Sunday, 15 June 2008

Minister urges community to tackle Elder Abuse

Elder abuse is wrong and cannot be tolerated - that's the clear message being sent to commemorate the third annual World Elder Abuse Awareness Day today, Sunday, June 15.

Lindy Nelson-Carr

Quuensland Seniors Minister Lindy Nelson-Carr said while many older people maintained active lifestyles and enjoyed the benefits of friends and family, some also experienced abuse.

"Australian researchers estimate up to 7% of older people have been affected by elder abuse and this is wrong," Ms Nelson-Carr said.

"Abuse can happen when a relationship of trust is broken and it can take the form of physical, sexual, emotional or financial hurt or neglect."

Ms Nelson-Carr said while there was no quick fix it was imperative members of the wider community took a stand and encouraged senior Queenslanders to speak out and take steps to thwart abuse.

"Complex family issues, dependency, financial problems and health issues all impact on the type of response needed to break the cycle of eld er abuse," said the Minister.

"It is silence which is the most dangerous. Abuse too often happens behind closed doors and senior Queenslanders may be too afraid or unwilling to talk about it.

"The community must get involved and get this problem out in the open if we are to protect the safety and livelihoods of our treasured seniors.

"When people realise they are not the only ones experiencing abuse, they can find it easier to overcome shame and embarrassment and take action to stop the crimes."

The Department of Communities and the Elder Abuse Prevention Unit hosted a World Elder Abuse Awareness Day seminar on Friday, June 13, with a range of experts and community organisations.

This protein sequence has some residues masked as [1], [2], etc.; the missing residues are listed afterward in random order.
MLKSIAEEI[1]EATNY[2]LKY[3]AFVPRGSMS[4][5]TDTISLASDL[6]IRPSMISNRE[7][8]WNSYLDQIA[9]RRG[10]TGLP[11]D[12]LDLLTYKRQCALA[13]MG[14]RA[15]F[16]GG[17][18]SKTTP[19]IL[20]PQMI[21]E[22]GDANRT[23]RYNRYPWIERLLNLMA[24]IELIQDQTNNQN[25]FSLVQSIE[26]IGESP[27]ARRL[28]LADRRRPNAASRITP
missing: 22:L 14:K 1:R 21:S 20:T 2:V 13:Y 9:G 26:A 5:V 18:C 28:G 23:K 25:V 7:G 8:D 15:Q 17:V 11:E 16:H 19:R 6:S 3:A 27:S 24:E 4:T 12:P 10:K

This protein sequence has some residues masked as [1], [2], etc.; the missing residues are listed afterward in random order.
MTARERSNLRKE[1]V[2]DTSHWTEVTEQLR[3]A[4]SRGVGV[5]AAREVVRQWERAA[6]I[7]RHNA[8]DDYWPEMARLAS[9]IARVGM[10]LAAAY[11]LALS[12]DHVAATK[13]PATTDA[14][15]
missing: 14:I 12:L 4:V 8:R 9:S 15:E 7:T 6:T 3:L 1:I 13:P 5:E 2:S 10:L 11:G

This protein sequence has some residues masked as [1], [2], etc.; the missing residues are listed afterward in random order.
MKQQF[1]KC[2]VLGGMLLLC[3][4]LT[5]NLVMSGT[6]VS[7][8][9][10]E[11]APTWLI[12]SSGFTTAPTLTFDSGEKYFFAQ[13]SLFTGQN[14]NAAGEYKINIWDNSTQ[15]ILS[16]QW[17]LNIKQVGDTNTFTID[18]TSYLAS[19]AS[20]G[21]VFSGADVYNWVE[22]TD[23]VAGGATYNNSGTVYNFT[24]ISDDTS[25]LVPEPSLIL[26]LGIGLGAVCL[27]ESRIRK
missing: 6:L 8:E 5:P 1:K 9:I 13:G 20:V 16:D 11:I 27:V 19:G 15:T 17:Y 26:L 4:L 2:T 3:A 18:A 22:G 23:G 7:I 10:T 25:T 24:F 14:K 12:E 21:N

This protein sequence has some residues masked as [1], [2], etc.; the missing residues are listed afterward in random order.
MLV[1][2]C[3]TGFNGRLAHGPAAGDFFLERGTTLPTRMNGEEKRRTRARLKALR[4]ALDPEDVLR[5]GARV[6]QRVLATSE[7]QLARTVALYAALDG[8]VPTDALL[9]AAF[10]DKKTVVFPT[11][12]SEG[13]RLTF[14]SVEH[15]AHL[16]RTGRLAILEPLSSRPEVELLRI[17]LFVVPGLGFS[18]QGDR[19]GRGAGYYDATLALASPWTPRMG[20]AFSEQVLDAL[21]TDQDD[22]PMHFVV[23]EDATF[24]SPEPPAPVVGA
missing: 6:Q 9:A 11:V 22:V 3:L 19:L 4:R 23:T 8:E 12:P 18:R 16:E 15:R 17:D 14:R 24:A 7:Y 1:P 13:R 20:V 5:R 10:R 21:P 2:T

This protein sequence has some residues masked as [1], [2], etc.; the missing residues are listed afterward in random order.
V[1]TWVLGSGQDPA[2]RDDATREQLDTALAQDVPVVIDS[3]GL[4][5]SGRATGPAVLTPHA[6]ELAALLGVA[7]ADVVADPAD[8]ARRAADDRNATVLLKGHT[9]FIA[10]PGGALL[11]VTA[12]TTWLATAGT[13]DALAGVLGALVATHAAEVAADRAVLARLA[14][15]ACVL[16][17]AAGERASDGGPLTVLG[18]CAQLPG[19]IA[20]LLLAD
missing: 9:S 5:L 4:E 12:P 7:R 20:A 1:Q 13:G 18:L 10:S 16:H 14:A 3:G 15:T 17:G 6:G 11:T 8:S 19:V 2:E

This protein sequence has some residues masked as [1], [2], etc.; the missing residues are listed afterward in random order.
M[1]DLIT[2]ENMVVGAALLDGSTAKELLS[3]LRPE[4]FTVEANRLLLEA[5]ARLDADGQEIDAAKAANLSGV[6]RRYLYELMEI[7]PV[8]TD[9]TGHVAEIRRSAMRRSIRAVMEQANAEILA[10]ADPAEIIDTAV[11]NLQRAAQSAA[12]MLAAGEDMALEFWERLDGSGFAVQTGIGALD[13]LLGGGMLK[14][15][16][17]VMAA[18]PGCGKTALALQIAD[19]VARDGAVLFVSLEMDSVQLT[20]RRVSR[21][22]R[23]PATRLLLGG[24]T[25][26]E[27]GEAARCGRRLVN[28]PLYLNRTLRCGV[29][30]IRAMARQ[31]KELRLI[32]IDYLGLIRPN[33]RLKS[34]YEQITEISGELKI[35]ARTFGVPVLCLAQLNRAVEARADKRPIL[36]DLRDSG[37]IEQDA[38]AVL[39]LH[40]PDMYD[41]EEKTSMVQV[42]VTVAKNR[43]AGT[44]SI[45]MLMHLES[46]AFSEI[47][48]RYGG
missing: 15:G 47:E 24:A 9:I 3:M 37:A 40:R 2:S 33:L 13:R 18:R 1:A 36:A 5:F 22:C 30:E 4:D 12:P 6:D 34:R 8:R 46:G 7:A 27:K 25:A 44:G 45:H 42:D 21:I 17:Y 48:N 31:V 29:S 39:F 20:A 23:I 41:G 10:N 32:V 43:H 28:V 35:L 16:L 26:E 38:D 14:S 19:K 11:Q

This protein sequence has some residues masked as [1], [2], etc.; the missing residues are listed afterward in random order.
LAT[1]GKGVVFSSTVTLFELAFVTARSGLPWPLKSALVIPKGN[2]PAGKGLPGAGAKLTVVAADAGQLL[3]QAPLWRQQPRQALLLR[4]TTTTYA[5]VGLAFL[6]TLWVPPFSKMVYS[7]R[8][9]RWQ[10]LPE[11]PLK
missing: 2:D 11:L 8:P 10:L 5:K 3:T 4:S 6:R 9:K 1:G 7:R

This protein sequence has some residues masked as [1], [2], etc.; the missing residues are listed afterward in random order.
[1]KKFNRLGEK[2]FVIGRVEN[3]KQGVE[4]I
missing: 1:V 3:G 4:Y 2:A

Presenters were given by the Ethnic Communities Council, Older People Speak Out, Adult Guardian, and Griffith University.

Discussed were a range of perspectives on elder abuse, including culturally and linguistically diverse people, people with diminis hed capacity, and media and research issues.

Ms Nelson-Carr said the Bligh Government was committed to pursuing and promoting its prevention and early intervention efforts to help stamp out this societal problem.

This includes funding of $1.7 million over the past five years to the Elder Abuse Prevention Unit to operate a free telephone service for people to express their concerns and access information and referral to services.

"Since the Elder Abuse Prevention Unit started operating 10 years ago, it has run training and information sessions for 10,000 older people and more than 12,000 community and health workers," Ms Nelson-Carr said.

"I recently announced a $1.9 million plan to extend a pilot Seniors Legal and Support Service across the State.

"This service offers free legal advice and support services to seniors who are experiencing, or are at risk of experiencing, financial exploitation and elder abuse.

"The Adult Guardia n is also available to protect the rights and interests of adults who are unable to make decisions for themselves due to intellectual or psychiatric disability, acquired brain injury, dementia or temporary illness such as delirium.

"I urge anyone experiencing abuse, or who suspects a case of elder abuse, to get in contact with the helplines to access assistance now."



For assistance and advice, call:
Elder Abuse Helpline 1300 651 192
Adult Guardian 3234 0870 or 1300 653 187 (outside Brisbane)
Seniors Legal and Support Services:
Brisbane 3257 1337
Cairns 4031 7179
Hervey Bay 4124 6863
Toowoomba 4616 9700
Townsville 4721 5511

Source: Ministerial Media Release
Comment:

Elder abuse can often be tackled legally in obtaining protection orders under the Domestic and Family Violence Protection Act and as the Minister suggested, by use of the Adult Guardian.

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